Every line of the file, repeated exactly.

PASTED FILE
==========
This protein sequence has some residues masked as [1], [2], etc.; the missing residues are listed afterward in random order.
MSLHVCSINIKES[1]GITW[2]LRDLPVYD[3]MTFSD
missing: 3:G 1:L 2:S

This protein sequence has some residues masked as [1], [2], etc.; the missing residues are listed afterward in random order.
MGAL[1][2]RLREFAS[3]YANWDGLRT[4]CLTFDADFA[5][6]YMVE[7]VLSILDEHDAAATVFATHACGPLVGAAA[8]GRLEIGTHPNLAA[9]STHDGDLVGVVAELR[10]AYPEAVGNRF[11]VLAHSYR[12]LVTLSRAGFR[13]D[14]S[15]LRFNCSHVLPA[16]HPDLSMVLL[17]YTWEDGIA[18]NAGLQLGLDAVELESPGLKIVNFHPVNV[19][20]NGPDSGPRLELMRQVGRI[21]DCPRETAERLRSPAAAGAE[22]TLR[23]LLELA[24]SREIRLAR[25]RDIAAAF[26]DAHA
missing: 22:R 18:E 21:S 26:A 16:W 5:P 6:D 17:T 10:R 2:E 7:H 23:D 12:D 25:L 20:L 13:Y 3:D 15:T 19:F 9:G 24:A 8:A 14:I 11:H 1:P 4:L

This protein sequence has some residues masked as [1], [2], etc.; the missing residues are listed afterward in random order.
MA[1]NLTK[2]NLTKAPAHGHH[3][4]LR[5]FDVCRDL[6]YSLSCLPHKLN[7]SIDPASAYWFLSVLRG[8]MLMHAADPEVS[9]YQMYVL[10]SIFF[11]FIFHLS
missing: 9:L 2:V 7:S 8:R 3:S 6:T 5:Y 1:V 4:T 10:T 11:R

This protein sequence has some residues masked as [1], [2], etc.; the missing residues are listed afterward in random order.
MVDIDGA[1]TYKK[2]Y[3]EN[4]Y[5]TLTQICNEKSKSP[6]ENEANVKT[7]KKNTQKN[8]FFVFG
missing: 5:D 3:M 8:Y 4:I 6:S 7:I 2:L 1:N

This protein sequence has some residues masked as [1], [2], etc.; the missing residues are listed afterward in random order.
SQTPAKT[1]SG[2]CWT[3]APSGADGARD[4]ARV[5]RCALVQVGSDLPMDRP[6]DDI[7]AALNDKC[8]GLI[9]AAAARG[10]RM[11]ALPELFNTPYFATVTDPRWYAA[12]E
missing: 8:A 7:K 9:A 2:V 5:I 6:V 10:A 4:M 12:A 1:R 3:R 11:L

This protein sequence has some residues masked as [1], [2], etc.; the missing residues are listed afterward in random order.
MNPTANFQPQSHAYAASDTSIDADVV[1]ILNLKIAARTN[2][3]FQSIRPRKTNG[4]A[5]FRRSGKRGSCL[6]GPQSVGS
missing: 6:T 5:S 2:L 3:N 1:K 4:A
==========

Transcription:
This protein sequence has some residues masked as [1], [2], etc.; the missing residues are listed afterward in random order.
MSLHVCSINIKES[1]GITW[2]LRDLPVYD[3]MTFSD
missing: 3:G 1:L 2:S

This protein sequence has some residues masked as [1], [2], etc.; the missing residues are listed afterward in random order.
MGAL[1][2]RLREFAS[3]YANWDGLRT[4]CLTFDADFA[5][6]YMVE[7]VLSILDEHDAAATVFATHACGPLVGAAA[8]GRLEIGTHPNLAA[9]STHDGDLVGVVAELR[10]AYPEAVGNRF[11]VLAHSYR[12]LVTLSRAGFR[13]D[14]S[15]LRFNCSHVLPA[16]HPDLSMVLL[17]YTWEDGIA[18]NAGLQLGLDAVELESPGLKIVNFHPVNV[19][20]NGPDSGPRLELMRQVGRI[21]DCPRETAERLRSPAAAGAE[22]TLR[23]LLELA[24]SREIRLAR[25]RDIAAAF[26]DAHA
missing: 22:R 18:E 21:S 26:A 16:W 5:P 6:D 17:T 10:R 2:E 7:H 23:D 12:D 25:L 20:L 13:Y 3:D 15:T 19:F 9:G 24:A 8:A 14:I 11:H 1:P 4:L

This protein sequence has some residues masked as [1], [2], etc.; the missing residues are listed afterward in random order.
MA[1]NLTK[2]NLTKAPAHGHH[3][4]LR[5]FDVCRDL[6]YSLSCLPHKLN[7]SIDPASAYWFLSVLRG[8]MLMHAADPEVS[9]YQMYVL[10]SIFF[11]FIFHLS
missing: 9:L 2:V 7:S 8:R 3:S 6:T 5:Y 1:V 4:T 10:T 11:R

This protein sequence has some residues masked as [1], [2], etc.; the missing residues are listed afterward in random order.
MVDIDGA[1]TYKK[2]Y[3]EN[4]Y[5]TLTQICNEKSKSP[6]ENEANVKT[7]KKNTQKN[8]FFVFG
missing: 5:D 3:M 8:Y 4:I 6:S 7:I 2:L 1:N

This protein sequence has some residues masked as [1], [2], etc.; the missing residues are listed afterward in random order.
SQTPAKT[1]SG[2]CWT[3]APSGADGARD[4]ARV[5]RCALVQVGSDLPMDRP[6]DDI[7]AALNDKC[8]GLI[9]AAAARG[10]RM[11]ALPELFNTPYFATVTDPRWYAA[12]E
missing: 8:A 7:K 9:A 2:V 5:I 6:V 10:A 4:M 12:A 1:R 3:R 11:L

This protein sequence has some residues masked as [1], [2], etc.; the missing residues are listed afterward in random order.
MNPTANFQPQSHAYAASDTSIDADVV[1]ILNLKIAARTN[2][3]FQSIRPRKTNG[4]A[5]FRRSGKRGSCL[6]GPQSVGS
missing: 6:T 5:S 2:L 3:N 1:K 4:A